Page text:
We've all tried to do it - drill a hole down the middle of a bolt or rod. Making steam engines, nozzles, RepRap parts, air gun barrels, whatever it is physics conspires against us, and the hole never goes straight. But it can be done in a hobbyist drill press - the type that holds a power drill - by making physics work for us.
First off, the drill press itself must be reasonably solid. So, no pressed metal, no tubing, no plastic clamps. Get a good, solid cast-iron cheap one with a solid post. They churn them out in China and I paid NZ$30 for mine. You will need a drill vise that fits the drill press. Pick one with a small notch in the middle of the jaws.
Next, the power drill. You'll need one with variable speed. Make sure hammer drill options are turned OFF or you will smash things to bits. Being in "forward" helps too. Finally, make sure your drill bit is sharp. Sharpening by hand is really quite easy and a badly hand-sharpened bit is more use than an old, dull bit anyway.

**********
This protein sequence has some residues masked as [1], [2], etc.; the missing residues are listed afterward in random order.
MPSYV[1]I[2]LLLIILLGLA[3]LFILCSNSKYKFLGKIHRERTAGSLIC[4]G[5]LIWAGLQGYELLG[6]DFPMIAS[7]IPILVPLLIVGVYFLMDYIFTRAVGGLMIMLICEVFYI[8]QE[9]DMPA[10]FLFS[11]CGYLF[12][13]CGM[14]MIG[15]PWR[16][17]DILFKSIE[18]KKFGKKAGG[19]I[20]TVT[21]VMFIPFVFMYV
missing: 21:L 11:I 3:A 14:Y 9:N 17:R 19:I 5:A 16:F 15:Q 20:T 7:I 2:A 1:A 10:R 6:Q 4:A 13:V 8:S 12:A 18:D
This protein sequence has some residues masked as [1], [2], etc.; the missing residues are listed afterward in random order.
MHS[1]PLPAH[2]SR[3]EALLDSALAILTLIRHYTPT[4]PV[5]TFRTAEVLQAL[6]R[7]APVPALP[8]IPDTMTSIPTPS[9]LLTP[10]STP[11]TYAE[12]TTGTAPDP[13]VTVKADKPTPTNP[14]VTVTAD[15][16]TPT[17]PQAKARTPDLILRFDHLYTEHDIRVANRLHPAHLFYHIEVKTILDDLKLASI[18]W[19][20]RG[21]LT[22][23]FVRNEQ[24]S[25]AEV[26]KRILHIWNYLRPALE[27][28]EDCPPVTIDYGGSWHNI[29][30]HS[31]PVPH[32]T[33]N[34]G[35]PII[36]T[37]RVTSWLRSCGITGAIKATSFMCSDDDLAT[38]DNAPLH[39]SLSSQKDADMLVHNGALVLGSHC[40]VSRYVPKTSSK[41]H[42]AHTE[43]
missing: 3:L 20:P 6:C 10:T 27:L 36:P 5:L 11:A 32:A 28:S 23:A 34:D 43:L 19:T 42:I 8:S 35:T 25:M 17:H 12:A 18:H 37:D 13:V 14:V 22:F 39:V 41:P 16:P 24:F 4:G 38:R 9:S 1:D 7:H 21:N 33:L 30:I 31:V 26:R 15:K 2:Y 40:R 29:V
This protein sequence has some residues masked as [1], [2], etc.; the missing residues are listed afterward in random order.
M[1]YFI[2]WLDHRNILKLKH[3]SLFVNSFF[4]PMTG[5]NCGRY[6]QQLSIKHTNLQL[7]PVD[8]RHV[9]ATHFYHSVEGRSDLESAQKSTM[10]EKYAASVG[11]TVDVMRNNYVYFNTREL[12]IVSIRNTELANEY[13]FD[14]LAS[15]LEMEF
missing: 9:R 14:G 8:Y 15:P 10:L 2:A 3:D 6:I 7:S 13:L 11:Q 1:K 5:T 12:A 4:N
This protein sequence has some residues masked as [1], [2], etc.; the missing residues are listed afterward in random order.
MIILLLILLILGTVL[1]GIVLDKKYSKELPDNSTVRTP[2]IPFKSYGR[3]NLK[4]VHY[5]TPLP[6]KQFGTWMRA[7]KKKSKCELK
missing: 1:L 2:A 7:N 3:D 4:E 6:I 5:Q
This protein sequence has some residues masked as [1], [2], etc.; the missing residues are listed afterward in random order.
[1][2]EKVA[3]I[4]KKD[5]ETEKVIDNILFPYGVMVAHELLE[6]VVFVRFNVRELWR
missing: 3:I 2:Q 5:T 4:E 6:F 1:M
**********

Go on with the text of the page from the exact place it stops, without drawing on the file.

Put the drill bit hand-tight in the chuck the wrong way round. Lower the press so that the bit can be clamped in the vise. Tighten the vise and bolt it firmly to the drill press base. Tighten the clamp that holds the press mechanism to the post. Now loosen the chuck and slowly raise the drill. Do not let it fly up or it'll whack itself out of alignment.
Place the bit of rod or bolt that you want to drill into in the drill chuck. Tighten it up and make sure it and the bit are still central. Using high speed and very little pressure, lower the drill onto the bit. This will cause a little vibration initially, but soon small turnings will fall and the drill bit will automatically "hunt the centre." Slow the drill right down and gradually increase the pressure.
You want to see gleaming, long streams of swarf coming out, not many little fragments. If swarf stops coming out or you see smoke, stop and clear the bit with something pointy. Fingers are a poor choice as the bit will likely be damn hot and the swarf is really sharp to boot.
For deep through holes, stop half way (mark the bit with a pen), reverse the part in the chuck, and start again. There will be a little jamming as the two holes meet - go through it and the result is a beautifully central hole!
I mostly do this with brass, but if you do it with steel you'll need coolant/lubricant. It comes in cans at the DIY store. So there you go. Neat, central holes.